People passionate about nature

2024 Native Habitat Grant Recipients

The following three individuals and organizations (listed in alphabetical order) have been awarded one of the Nature Manitoba Native Habitat Grants for 2024:

Debbie Kilfoyle

The grant will contribute to a multi-year project by landowner Debbie Kilfoyle to establish native prairie permanent cover on approximately 70 acres near Riding Mountain National Park in the RM of Harrison Park.  This restoration project is also supported by an agreement with the Assiniboine West Watershed District.

The project will:

• return the land (which has been cultivated) to permanent native cover;
• enhance wildlife habitat for invertebrates, grassland birds, amphibians and mammals;
• improve soil quality and water retention; and
• reduce habitat fragmentation and increase wildlife habitat connectivity to other natural areas, including Riding Mountain National Park.


Manitoba Museum

The grant will support the publication of the new Manitoba Flora, to replace the highly out-of-date Flora of Manitoba by Homer J. Scoggan (published in 1957). The project leader is Dr. Diana Bizecki Robson, Curator of Botany at the Museum.

A riparian forest with an understory of ostrich ferns, photo by Marilyn Latta


The Rose Pogonia, a monocot in the Orchid Family, was first reported by Peter Taylor in 1982, photo by Marilyn Latta.

The new Manitoba Flora will be:

• taxonomically up-to-date, adding several hundred vascular plant species that have been discovered in the province since 1957;
• user-friendly for beginning botanists with images, a glossary and an illustrated overview of plant parts;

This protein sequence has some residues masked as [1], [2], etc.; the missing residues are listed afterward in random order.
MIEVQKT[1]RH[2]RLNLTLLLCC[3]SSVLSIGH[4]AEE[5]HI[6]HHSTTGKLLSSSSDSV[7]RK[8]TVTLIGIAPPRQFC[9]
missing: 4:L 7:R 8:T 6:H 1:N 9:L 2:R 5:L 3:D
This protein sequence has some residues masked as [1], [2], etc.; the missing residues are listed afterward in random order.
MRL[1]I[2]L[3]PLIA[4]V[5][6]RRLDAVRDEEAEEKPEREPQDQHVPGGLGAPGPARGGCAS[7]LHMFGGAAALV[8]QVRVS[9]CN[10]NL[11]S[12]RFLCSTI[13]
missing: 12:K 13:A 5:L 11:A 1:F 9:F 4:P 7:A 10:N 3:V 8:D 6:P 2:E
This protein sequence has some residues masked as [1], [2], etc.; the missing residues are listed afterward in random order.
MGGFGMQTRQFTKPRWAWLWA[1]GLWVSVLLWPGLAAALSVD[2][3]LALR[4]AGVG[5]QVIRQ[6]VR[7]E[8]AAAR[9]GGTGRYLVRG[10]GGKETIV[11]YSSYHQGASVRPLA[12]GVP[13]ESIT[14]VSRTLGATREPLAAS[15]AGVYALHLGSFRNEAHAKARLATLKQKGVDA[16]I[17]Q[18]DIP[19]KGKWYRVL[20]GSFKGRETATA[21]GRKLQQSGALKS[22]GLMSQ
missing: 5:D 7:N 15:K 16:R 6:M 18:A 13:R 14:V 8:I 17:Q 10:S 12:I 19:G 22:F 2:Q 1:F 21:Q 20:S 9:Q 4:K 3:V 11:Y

• used to educate people about the botanical diversity of Manitoba, providing them with a useful tool for identifying plant species; and
• published in two volumes (available as both hard copies and ebooks) - the first one covering spore-producing plants, conifers and monocots, and the second covering the dicots.


Tracy Peters

The grant will contribute to a video project and installation for the Living Prairie Museum being created by Winnipeg artist Tracy Peters, in collaboration with Swedish artist Ebba Bohlin, entitled Regeneration.  This exhibit will demonstrate the process, and importance, of managed fires in the prairie ecosystem.

Managed burns are an integral part of tall grass prairie management, photo by Marilyn Latta

Regeneration will consist of a video loop shown on a tablet installed in the Living Prairie Museum with accompanying audio, as well as a written component on display.

This project will:

• be an educational tool for visitors of all ages to show the necessary practise of using fire to manage native prairie, something that is rarely experienced by the general public;
• create an immersive experience for visitors as they watch and listen; and
• be a permanent addition to the interpretive exhibits at the Living Prairie Museum that show the value of native habitats and the work it takes to support them.